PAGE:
A female dwarf tosses around winking quips about dwarven sexuality. A pair of male dwarves speak of the amount of alcohol needed to bed a female dwarf. And Sara shares a bit of sexual innuendo as well. Freya becomes pregnant and gives birth out of wedlock.

Violent Content

Ravenna magically kills her husband while playing a game of chess, his blood slowly seeping onto the board. Freya's child is burned to death (offscreen) in her crib. We see several scenes of slashing and impaling battle between Freya's armies and their foes. Battlefields are left littered with corpses pierced by arrows and abandoned blades. Men and dwarves are frozen solid and magically impaled with spear-like tendrils.

In up-close pummeling struggles between Eric and several groups of enemies we hear bones break. In fact, he finishes a battle with a fierce and roaring goblin by somersaulting over the beast, grabbing its horns and viciously snapping its neck. During a number of fights, both Eric and Sara are left scraped and bloodied. We see that Sara's back is covered with scars. We watch as she's stabbed from behind with an assassin's blade. Eric is shot in the chest with an arrow. Children are hit with blunt weapons, shoved about and physically tormented. Goblins get engulfed in blue flames.

Crude or Profane Language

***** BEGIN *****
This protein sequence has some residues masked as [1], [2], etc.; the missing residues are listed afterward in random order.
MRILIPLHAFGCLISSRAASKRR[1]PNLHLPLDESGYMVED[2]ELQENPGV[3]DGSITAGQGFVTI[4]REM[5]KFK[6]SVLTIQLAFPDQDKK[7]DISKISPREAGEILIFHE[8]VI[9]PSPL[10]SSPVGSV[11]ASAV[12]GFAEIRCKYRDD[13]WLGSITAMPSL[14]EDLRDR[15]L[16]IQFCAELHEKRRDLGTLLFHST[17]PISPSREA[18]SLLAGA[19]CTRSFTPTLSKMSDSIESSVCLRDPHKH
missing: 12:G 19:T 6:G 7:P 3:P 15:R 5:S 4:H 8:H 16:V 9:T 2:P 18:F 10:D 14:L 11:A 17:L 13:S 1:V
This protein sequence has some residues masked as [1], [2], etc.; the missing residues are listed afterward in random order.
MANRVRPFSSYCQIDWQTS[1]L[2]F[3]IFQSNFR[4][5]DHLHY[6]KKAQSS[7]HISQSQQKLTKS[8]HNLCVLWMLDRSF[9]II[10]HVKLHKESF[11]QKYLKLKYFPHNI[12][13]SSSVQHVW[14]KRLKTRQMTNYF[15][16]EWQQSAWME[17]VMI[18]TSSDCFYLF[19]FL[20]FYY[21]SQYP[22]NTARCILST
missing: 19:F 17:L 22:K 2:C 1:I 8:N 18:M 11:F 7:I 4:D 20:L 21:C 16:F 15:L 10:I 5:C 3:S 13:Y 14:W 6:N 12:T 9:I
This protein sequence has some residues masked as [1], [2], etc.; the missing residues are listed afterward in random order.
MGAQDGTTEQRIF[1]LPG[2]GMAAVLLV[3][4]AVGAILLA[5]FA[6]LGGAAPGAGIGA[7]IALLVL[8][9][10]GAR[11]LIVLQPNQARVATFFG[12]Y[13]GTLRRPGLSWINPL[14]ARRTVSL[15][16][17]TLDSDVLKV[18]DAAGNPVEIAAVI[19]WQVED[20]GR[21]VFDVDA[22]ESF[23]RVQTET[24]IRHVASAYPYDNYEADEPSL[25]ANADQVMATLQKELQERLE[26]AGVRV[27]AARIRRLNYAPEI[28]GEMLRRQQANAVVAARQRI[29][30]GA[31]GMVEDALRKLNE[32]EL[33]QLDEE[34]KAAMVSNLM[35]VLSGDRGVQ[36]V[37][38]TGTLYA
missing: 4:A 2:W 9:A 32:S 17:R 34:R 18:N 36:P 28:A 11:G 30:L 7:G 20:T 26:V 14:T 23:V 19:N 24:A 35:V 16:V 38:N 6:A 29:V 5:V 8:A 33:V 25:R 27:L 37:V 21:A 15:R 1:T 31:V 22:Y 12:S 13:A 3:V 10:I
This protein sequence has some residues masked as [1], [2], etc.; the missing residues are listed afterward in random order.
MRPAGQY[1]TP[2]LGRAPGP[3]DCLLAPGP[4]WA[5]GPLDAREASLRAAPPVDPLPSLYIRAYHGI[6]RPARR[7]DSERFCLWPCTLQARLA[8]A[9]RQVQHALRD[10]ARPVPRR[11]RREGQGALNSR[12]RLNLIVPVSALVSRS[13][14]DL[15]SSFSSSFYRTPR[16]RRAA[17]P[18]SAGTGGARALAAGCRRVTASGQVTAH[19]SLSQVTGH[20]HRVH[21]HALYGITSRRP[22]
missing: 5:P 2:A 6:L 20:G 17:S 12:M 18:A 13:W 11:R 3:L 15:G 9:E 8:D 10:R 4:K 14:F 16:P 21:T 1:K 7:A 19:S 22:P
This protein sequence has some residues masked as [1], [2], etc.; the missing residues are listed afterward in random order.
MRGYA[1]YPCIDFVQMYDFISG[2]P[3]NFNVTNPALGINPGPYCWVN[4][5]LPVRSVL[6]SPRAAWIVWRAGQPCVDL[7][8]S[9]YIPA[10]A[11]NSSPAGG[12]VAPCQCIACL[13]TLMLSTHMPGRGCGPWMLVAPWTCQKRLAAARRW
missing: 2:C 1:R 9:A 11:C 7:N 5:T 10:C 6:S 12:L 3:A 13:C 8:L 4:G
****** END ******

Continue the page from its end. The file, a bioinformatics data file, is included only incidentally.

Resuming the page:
One use each of "b--ch" and "a--." Those interjections are joined by a variety of crude English phrases, including "b-gger me," "bloody h---," "p--- off," "w-nker" and "b-llocks." God's name is misused.

Drug and Alcohol Content

Eric and his dwarf companions drink ale at an inn. A dwarf drinks booze from a flask.

Other Negative Elements


Here we have another Hollywood prequel-slash-sequel. Or perhaps an action-slash-adventure romantic fantasy prequel-slash-side-story-slash-sequel is the most accurate description. The point is that, besides all the slashing violence, The Huntsman: Winter's War isn't all that sure what it is, or what it even wants be.

The film's story sprouts out of its predecessor's Snow White (ish) roots like an accidentally dropped magic bean. It buds into several disjointed tales without really being sure of who's story it's telling. And by the time it gives blossom to an infant's horrible and grisly murder, stabbing and hacking magical battles, slavering beasties, bits of sexy seduction and a number of dwarf-sex script giggles, well, the whole proceeding feels like it would rather cuddle up to Game of Thrones than sit and talk with Once Upon a Time.

Even the moral lessons and learning opportunities that you'd typically point kids to in a fable or fairy tale have pretty much been chained up somewhere in the Ice Queen's dungeon, never to be seen onscreen.

It's not that this visually picturesque but overgrown pic is outright rotten. It's just that it's unpruned, shall we say. Like that tangled fairy tale forest most sensible adventurers steer clear of in the dark of night.

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Readability Age Range



Chris Hemsworth as Eric/The Huntsman; Charlize Theron as Ravenna; Jessica Chastain as Sara; Sheridan Smith as Mrs. Bromwyn; Nick Frost as Nion; Alexandra Roach as Doreena


Cedric Nicolas-Troyan ( )


Universal Pictures



Record Label



In Theaters

April 22, 2016

On Video

August 23, 2016

Year Published



Bob Hoose

We hope this review was both interesting and useful. Please share it with family and friends who would benefit from it as well.